Small business owner says surprise audit could put him out of business, lawmakers take action

For more than 20 years, hundreds of young people have visited Xtreme Gymnastics in Lee’s Summit Missouri to learn and improve their skills. But one visit by a tax auditor from the Missouri Department of Revenue could close the small business’ doors. Following an audit in 2012, Xtreme Gymnastics owner, T.J. Rehak, was told he owed four years of back sales taxes on services he never knew were taxable. Rehak recounted his experience during a press conference at the State Capitol on April 9, 2014.

“No one that I knew of was charging sales tax in our line of business,” Rehak said. “I talked to my attorney and my accountant and no one knew these services were taxable.”

Even the auditor’s supervisor admitted to Rehak that his situation was “a gray area.”

“But here I am stuck with a tax bill for four years. The amount of money is too much to pay. It could ruin my business,” Rehak said.

The press conference was called by Senate and House lawmakers, both Democrat and Republican, who are concerned with current audit practices of the Missouri Department of Revenue. Among the list: Sen. Will Kraus, R-Lee’s Summit; Sen. Bob Dixon, R-Springfield; Sen. Jason Holsman, D-Kansas City; Rep. Denny Hoskins, R-Warrensburg; Rep. Eric Burlison, R-Springfield; and Rep. Scott Fitzpatrick, R-Shell Knob. These lawmakers have sponsored or are handling tax reform bills this legislative session.

“I believe we need to stop the Missouri Department of Revenue from what I call ‘notification by audit,’ ” said Sen. Will Kraus. “That’s how they are notifying businesses that they owe these taxes.”

Sen. Kraus is sponsoring a bill that would require the DOR to notify affected sellers when there is a change in their burden to collect taxes. A similar bill is being reviewed in the Missouri House, sponsored by Rep. Scott Fitzpatrick.

“Sometimes the Department of Revenue will just send you a letter with the estimated tax due based on filing of other businesses in your industry, suddenly you owe hundreds of thousands of dollars,” Fitzpatrick said. Most small business owners in the state are like me, we go day by day, we need to make our payroll, and hope things continue to go well, and then you get a letter like that – you lose a lot of sleep at night.”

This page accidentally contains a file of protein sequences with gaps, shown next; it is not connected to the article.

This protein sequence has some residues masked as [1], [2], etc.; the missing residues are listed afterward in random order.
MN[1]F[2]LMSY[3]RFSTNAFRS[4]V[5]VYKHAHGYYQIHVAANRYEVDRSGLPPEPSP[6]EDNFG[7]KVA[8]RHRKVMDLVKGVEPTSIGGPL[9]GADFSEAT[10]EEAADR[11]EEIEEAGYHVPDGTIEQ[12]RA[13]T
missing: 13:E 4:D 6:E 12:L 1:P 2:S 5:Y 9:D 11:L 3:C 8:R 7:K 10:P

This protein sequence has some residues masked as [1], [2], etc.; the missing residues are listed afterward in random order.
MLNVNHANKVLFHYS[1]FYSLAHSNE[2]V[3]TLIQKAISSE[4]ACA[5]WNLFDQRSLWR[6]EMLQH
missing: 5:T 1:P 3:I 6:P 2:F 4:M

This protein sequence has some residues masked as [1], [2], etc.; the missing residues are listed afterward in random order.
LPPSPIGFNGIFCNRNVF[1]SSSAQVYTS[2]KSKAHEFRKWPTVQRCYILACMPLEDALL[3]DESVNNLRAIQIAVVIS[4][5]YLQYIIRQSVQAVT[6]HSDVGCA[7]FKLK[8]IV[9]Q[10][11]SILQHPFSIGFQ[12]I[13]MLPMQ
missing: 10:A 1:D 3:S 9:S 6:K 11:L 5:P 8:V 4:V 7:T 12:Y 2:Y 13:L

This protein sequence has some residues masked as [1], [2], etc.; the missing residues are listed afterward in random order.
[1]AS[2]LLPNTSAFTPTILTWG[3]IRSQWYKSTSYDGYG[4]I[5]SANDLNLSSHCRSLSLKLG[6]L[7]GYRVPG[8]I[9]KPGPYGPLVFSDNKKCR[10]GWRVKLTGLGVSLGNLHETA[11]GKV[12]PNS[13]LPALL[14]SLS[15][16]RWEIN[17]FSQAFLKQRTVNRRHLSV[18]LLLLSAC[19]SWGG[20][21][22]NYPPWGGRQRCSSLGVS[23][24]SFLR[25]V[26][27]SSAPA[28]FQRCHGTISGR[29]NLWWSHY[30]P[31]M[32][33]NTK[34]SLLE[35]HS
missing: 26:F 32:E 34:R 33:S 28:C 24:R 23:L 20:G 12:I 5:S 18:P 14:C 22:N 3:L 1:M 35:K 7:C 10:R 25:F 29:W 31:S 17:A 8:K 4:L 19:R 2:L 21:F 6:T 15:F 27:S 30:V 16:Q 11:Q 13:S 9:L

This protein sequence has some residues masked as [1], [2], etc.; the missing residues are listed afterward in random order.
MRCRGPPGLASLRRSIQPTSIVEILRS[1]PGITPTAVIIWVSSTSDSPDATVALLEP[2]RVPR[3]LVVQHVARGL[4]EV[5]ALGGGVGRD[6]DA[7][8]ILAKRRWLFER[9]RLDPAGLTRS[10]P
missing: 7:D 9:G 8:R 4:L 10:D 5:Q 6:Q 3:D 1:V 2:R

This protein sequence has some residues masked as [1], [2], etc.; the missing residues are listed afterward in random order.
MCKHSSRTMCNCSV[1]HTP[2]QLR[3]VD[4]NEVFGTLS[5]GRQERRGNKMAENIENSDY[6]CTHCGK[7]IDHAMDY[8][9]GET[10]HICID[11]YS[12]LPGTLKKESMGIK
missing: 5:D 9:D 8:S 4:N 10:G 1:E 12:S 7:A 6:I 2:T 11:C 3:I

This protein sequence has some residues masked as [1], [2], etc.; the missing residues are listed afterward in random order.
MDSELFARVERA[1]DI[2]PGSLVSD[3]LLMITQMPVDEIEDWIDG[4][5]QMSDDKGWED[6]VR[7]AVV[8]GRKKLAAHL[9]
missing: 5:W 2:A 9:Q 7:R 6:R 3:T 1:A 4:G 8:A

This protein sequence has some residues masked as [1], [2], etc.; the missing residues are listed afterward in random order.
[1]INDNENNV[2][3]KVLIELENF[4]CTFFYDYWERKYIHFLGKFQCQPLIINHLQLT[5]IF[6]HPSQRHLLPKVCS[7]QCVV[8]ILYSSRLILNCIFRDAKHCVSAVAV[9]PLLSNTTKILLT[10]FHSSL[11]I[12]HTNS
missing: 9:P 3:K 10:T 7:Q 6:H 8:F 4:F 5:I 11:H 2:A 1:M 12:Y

The Missouri Chamber of Commerce and Industry Vice President of Governmental Affairs Tracy King also spoke at the press conference.

“We are hearing from small businesses across the state about the DOR’s overreaching audits,” said King. “We are here today to remind DOR that its job is to collect taxes as defined by law, not redefine the law through audits. We won’t stand for back-door tax increases implemented by bureaucrats,” said King. “That’s not how the law works.”

Rehak is grateful that someone is looking out for his business.

“I appreciate what you guys are doing because I am on the front line here and it’s not fun,” Rehak said.

For more information on tax issues, contact Tracy King, Missouri Chamber vice president of governmental affairs, at tking@mochamber.com, or by phone at 573-634-3511.

NEWS RELEASE – Innocent until proven guilty: House votes to extend basic right to all businesses

 Arriving in court, the common assumption is innocence until proven guilty. Yet in Missouri, that right does not always apply to some businesses.

When the Missouri Department of Revenue chooses to take a company to court in a tax dispute, the company is actually presumed guilty unless it can prove otherwise. This unfair standard applies to Missouri companies with more than 500 employees and a net worth of greater than $7 million. All other taxpayers—individuals and smaller companies—are presumed innocent unless the Department of Revenue can establish guilt.

Today, the Missouri House of Representatives voted to end this bias against Missouri’s employers on a vote of 130-13. In approving House Bill 1455, sponsored by Rep. Denny Hoskins, R-Warrensburg, Missouri lawmakers are working toward bringing fairness to our state’s tax courts. The bill would allow all Missouri taxpayers to be treated as innocent until proven guilty.

“Fairness is the cornerstone of a functional legal system. Yet, in Missouri’s tax courts, we have different rules depending on who you are. It’s a biased system,” said Daniel P. Mehan, Missouri Chamber President and CEO. “We would like to applaud the House for making legal fairness a priority this session, as well as thank the Senators working on a similar measure in that chamber.”

Sen. Will Kraus, R-Lee’s Summit, has parallel language in Senate Bill 829. The Senate legislation has been passed by committee and awaits approval by the entire Senate.